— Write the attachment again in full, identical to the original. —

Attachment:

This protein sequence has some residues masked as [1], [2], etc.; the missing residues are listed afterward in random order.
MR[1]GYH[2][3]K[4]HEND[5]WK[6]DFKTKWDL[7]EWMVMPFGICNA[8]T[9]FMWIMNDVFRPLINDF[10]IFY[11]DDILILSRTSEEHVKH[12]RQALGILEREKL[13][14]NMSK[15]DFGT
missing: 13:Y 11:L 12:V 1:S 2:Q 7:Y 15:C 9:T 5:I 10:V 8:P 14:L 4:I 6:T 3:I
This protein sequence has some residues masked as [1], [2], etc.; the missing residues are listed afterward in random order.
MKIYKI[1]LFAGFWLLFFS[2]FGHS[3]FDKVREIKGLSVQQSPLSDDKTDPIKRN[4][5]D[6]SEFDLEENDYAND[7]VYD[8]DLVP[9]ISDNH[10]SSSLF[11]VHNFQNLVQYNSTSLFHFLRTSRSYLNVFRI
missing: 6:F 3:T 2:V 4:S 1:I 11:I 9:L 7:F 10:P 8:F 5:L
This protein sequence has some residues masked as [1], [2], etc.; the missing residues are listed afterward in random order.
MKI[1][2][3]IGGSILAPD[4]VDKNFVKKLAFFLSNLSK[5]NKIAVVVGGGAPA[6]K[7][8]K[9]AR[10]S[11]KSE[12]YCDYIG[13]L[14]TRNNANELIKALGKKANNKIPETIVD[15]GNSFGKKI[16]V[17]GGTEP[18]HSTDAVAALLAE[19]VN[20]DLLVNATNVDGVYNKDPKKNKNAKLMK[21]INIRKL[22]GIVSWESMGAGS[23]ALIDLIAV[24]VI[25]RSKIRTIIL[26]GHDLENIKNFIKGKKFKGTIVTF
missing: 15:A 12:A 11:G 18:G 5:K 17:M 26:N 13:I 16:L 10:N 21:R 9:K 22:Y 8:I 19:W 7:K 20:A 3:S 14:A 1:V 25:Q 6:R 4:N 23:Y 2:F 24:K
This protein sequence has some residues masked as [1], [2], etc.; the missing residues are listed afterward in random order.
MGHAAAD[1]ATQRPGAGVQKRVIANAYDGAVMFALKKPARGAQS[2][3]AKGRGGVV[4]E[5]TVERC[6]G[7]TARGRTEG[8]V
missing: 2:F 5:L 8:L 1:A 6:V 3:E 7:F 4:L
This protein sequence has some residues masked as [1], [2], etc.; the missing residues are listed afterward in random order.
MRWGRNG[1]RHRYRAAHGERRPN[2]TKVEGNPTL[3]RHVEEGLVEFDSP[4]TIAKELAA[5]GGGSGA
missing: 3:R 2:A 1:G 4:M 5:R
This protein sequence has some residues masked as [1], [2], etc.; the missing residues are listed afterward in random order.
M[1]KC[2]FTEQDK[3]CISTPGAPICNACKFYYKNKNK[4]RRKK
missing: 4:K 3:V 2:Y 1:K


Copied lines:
This protein sequence has some residues masked as [1], [2], etc.; the missing residues are listed afterward in random order.
MR[1]GYH[2][3]K[4]HEND[5]WK[6]DFKTKWDL[7]EWMVMPFGICNA[8]T[9]FMWIMNDVFRPLINDF[10]IFY[11]DDILILSRTSEEHVKH[12]RQALGILEREKL[13][14]NMSK[15]DFGT
missing: 13:Y 11:L 12:V 1:S 2:Q 7:Y 15:C 9:T 5:I 10:V 8:P 14:L 4:I 6:T 3:I
This protein sequence has some residues masked as [1], [2], etc.; the missing residues are listed afterward in random order.
MKIYKI[1]LFAGFWLLFFS[2]FGHS[3]FDKVREIKGLSVQQSPLSDDKTDPIKRN[4][5]D[6]SEFDLEENDYAND[7]VYD[8]DLVP[9]ISDNH[10]SSSLF[11]VHNFQNLVQYNSTSLFHFLRTSRSYLNVFRI
missing: 6:F 3:T 2:V 4:S 1:I 11:I 9:L 7:F 10:P 8:F 5:L
This protein sequence has some residues masked as [1], [2], etc.; the missing residues are listed afterward in random order.
MKI[1][2][3]IGGSILAPD[4]VDKNFVKKLAFFLSNLSK[5]NKIAVVVGGGAPA[6]K[7][8]K[9]AR[10]S[11]KSE[12]YCDYIG[13]L[14]TRNNANELIKALGKKANNKIPETIVD[15]GNSFGKKI[16]V[17]GGTEP[18]HSTDAVAALLAE[19]VN[20]DLLVNATNVDGVYNKDPKKNKNAKLMK[21]INIRKL[22]GIVSWESMGAGS[23]ALIDLIAV[24]VI[25]RSKIRTIIL[26]GHDLENIKNFIKGKKFKGTIVTF
missing: 15:A 12:A 11:G 18:G 5:K 17:M 26:N 13:I 16:L 10:N 21:R 9:K 22:Y 8:I 19:W 7:K 20:A 3:S 14:A 1:V 25:Q 6:R 4:N 23:Y 2:F 24:K
This protein sequence has some residues masked as [1], [2], etc.; the missing residues are listed afterward in random order.
MGHAAAD[1]ATQRPGAGVQKRVIANAYDGAVMFALKKPARGAQS[2][3]AKGRGGVV[4]E[5]TVERC[6]G[7]TARGRTEG[8]V
missing: 2:F 5:L 8:L 1:A 6:V 3:E 7:F 4:L
This protein sequence has some residues masked as [1], [2], etc.; the missing residues are listed afterward in random order.
MRWGRNG[1]RHRYRAAHGERRPN[2]TKVEGNPTL[3]RHVEEGLVEFDSP[4]TIAKELAA[5]GGGSGA
missing: 3:R 2:A 1:G 4:M 5:R
This protein sequence has some residues masked as [1], [2], etc.; the missing residues are listed afterward in random order.
M[1]KC[2]FTEQDK[3]CISTPGAPICNACKFYYKNKNK[4]RRKK
missing: 4:K 3:V 2:Y 1:K